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[Freedombox-discuss] Introductions + failsafe e-mail

On 09/02/2010 05:44 PM, ian at churchkey.org wrote:
> Maybe the way to do email in a social network uses something like
> distributed storage /instead/ of SMTP.
The internal e-mail is not a problem, the problem is bringing in the 
rest of the world on this.
> If we setup the mail server to prefer delivering to the TahoeLAFS
> maildir folder for all recipients that are in your social network, we
> might be able to get external "email" and internal "distributed+secure
> message" delivery done rather simply.
Not sure if TahoeLAFS is added to the wiki at FreedomBox/Examples. 
Anyway, we're trying to avoid any additional servers, we're trying to 
host our own. The internal part is easy, but for "external" e-mail, I 
really don't know how to do it without any central servers at all. To be 
honest, I don't know if we can solve this, other than abandoning SMTP 
:-( And keep in mind this old timer has survived delayed IM messages, 
and the likes of Google Wave.

On 09/02/2010 11:21 PM, Bjarni R?nar Einarsson wrote:
> I wrote:
>     P.S. Nobody replied yet on the possibility of alternative SMTP
>     servers at friends'. Does this mean it can't be done?
> Of course it can,
How, who's keeping DNS record after you go off-line? Or am I missing 
> but every additional thing which has to be configured and understood 
> by the owners of the Boxes makes them less useful to the average 
> person. Making this happen automagically would be possible, but might 
> actually be a terrible idea:
> I personally think I might *prefer* that a complete stranger relayed 
> my clear-text, unencrypted e-mail, than someone I know.

See, I never thought about this e-mail *not* being encrypted. 
Unencrypted private mail is a bad idea anyway, but they didn't have PGP 
when they thought of a POP server. Yes, we would of course make it 
automagical (eg. add friend's e-mail address to the list of alternate 
mailboxes, the stack would contact your firend's box and take care of 
the rest after a confirmation), but for the aforementioned reason, it'd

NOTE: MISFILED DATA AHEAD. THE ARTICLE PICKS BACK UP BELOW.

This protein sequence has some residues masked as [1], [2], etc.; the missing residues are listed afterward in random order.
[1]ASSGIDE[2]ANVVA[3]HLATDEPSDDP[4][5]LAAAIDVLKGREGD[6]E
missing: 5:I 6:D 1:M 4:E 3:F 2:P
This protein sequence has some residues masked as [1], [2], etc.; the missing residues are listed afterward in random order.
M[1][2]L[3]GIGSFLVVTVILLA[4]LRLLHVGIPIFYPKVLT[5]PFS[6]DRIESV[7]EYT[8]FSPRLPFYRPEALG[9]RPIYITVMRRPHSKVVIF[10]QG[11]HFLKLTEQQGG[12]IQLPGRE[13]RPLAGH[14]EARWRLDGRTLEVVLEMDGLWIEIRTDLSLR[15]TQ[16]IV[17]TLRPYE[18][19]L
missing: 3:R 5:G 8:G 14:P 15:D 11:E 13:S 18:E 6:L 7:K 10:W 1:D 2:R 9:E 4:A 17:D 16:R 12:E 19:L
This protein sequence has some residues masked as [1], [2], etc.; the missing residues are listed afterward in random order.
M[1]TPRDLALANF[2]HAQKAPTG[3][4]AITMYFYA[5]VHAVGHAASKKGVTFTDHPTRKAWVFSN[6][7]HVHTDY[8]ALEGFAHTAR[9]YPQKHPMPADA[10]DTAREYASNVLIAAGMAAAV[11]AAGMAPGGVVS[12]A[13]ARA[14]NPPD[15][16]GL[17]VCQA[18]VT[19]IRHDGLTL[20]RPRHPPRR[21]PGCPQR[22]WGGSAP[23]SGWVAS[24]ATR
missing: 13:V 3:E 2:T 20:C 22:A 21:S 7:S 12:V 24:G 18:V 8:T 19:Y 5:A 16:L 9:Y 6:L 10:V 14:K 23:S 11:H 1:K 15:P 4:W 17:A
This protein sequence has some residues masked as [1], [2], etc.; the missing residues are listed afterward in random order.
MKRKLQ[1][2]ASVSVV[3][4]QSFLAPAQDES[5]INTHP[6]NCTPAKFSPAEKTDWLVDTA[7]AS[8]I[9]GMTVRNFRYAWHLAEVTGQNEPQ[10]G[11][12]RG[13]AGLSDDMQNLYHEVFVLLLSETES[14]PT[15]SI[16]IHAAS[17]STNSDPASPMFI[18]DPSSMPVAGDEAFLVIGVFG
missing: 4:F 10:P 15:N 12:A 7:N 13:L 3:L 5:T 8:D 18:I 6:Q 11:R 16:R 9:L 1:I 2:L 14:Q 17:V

still be an opt-in thing in the beginning, rather than opt-out. Later 
on, when there are more Freedom Boxes around, we can just assume 
everyone is going to make their newcomer friends configure encryption, 
while old friends will already be using it. Then we can make it opt-out.

> The people I know might be interested in spying on me or tampering 
> with my e-mail - they might be sleeping with my wife or suspect I'm 
> sleeping with theirs, or they might just be bored and looking for 
> gossip.  Complete strangers wouldn't care, and I probably wouldn't 
> care much if they *did* take a peek.

I guess that makes some sense in pre-omniencrypted mail period if we can 
guarantee delivery via signed confirmation (otherwise, your non-friend 
can discard your e-mail). But even if SMTP can somehow make that 
happen(don't think so, remember - it must be signed), for the reason of 
there being those who will still use clients that do not bother 
requiring confirmation (eg newcomer friends from above example), friends 
are a better choice, since unencrypted e-mails should only come from new 
contacts. Two or three trusted ones would suffice - I mean how long is 
your personal server off-line? Reliability with just a few alternative 
mailboxes grows exponentially. To give you an illustration, if systems 
were only be reliable 3 out of 4 times on average (that's really bad and 
your friends still only get 1/4 of all your e-mail - encrypted or not), 
with only 2 redundant mailboxes (two close friends), the mailbox 
availability would rise to 98%.

Still, things do not look good for distributed e-mail.

--Luka Mar?eti? (aka the parentheses man)
P.S. I don't know why, I keep imagining a guy sitting on a train holding 
his Freedom Box in his lap. Where is he going with it? Out of China?
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